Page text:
Well, thank the lucky stars for David L. Ulin for writing this article about public libraries. How far behind can it be before someone of note actually stands up and speaks out for the libraries in public schools? Should I hold my breath waiting for the current Superintendent to wake up, smell the books, investment, value of our own libraries and suddenly have an enlightened moment, or three, that they are of value along with the IPADS he wants to place in every child's hands in this district? Thanks to my husband who put it in front of me before I even considered leaving for work. Yeah Bob! Yeah us, Yeah the students who ask me now every day, "What books do YOU recommend today?"
Or my favorite on Friday when two 4th grade boys came in to see me as I was prepping to go home. One looked around and said "Boy, the library is really looking good." To which the other one commented "It even smells better." Wow. 4th grade boys noticed the difference. I may have to dust again.
Library Services in the Digital Age
Patrons embrace new technologies – and would welcome more. But many still want printed books to hold their central place
by Kathryn Zickuhr, Lee Rainie and Kristen Purcell | The Pew Foundataion | http://bit.ly/10vH7SZ
Summary of findings
The internet has already had a major impact on how people find and access information, and now the rising popularity of e-books is helping transform Americans’ reading habits. In this changing landscape, public libraries are trying to adjust their services to these new realities while still serving the needs of patrons who rely on more traditional resources. In a new survey of Americans’ attitudes and expectations for public libraries, the Pew Research Center’s Internet & American Life Project finds that many library patrons are eager to see libraries’ digital services expand, yet also feel that print books remain important in the digital age.
The availability of free computers and internet access now rivals book lending and reference expertise as a vital service of libraries. In a national survey of Americans ages 16 and older:
- 80% of Americans say borrowing books is a “very important” service libraries provide.
- 80% say reference librarians are a “very important” service of libraries.
- 77% say free access to computers and the internet is a “very important” service of libraries.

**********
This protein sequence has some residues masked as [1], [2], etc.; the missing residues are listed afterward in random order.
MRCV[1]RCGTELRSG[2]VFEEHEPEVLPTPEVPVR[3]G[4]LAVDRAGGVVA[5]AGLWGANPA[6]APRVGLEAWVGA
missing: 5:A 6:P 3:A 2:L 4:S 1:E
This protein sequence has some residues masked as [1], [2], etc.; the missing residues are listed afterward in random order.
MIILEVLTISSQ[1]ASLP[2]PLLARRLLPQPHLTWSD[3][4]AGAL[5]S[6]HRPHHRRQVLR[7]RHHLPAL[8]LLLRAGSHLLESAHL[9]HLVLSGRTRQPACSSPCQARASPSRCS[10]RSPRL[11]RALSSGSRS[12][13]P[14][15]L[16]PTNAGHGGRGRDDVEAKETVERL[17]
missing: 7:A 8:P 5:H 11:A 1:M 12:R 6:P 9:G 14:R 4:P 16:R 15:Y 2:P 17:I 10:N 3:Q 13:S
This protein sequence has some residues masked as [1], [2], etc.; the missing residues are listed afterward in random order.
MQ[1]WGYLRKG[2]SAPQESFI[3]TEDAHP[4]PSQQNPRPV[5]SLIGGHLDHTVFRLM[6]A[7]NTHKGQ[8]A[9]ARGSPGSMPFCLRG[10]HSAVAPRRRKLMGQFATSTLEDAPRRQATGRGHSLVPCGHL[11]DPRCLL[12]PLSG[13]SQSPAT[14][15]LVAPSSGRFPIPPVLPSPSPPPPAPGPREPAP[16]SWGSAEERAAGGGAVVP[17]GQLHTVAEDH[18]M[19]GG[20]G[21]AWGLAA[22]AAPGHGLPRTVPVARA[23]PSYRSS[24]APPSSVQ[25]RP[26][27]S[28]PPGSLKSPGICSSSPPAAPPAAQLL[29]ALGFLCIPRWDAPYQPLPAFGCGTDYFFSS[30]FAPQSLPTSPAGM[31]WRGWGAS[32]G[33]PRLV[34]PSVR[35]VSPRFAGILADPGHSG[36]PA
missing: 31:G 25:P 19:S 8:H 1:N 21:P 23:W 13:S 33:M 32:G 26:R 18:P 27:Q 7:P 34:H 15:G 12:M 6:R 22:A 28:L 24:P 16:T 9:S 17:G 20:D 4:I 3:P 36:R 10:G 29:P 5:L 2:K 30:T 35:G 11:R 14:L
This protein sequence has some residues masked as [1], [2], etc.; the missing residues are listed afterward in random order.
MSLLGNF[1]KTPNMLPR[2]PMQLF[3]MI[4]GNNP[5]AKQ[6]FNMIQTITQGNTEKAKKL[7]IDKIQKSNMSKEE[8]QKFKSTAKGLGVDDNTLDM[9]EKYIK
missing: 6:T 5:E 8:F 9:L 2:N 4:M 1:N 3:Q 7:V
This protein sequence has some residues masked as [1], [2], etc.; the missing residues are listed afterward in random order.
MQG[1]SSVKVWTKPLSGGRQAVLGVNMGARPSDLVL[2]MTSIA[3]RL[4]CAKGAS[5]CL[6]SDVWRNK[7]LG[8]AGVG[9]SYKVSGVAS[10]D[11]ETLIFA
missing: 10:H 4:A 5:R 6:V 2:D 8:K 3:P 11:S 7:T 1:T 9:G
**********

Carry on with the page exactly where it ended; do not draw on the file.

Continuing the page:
Moreover, a notable share of Americans say they would embrace even wider uses of technology at libraries such as:
- Online research services allowing patrons to pose questions and get answers from librarians: 37% of Americans ages 16 and older would “very likely” use an “ask a librarian” type of service, and another 36% say they would be “somewhat likely” to do so.
- Apps-based access to library materials and programs: 35% of Americans ages 16 and older would “very likely” use that service and another 28% say they would be “somewhat likely” to do so.
- Access to technology “petting zoos” to try out new devices: 35% of Americans ages 16 and older would “very likely” use that service and another 34% say they would be “somewhat likely” to do so.
- GPS-navigation apps to help patrons locate material inside library buildings: 34% of Americans ages 16 and older would “very likely” use that service and another 28% say they would be “somewhat likely” to do so.
- “Redbox”-style lending machines or kiosks located throughout the community where people can check out books, movies or music without having to go to the library itself: 33% of Americans ages 16 and older would “very likely” use that service and another 30% say they would be “somewhat likely” to do so.
- “Amazon”-style customized book/audio/video recommendation schemes that are based on patrons’ prior library behavior: 29% of Americans ages 16 and older would “very likely” use that service and another 35% say they would be “somewhat likely” to do so.
When Pew Internet asked the library staff members in an online panel about these services, the three that were most popular were classes on e-borrowing, classes on how to use handheld reading devices, and online “ask a librarian” research services. Many librarians said that their libraries were already offering these resources in various forms, due to demand from their communities.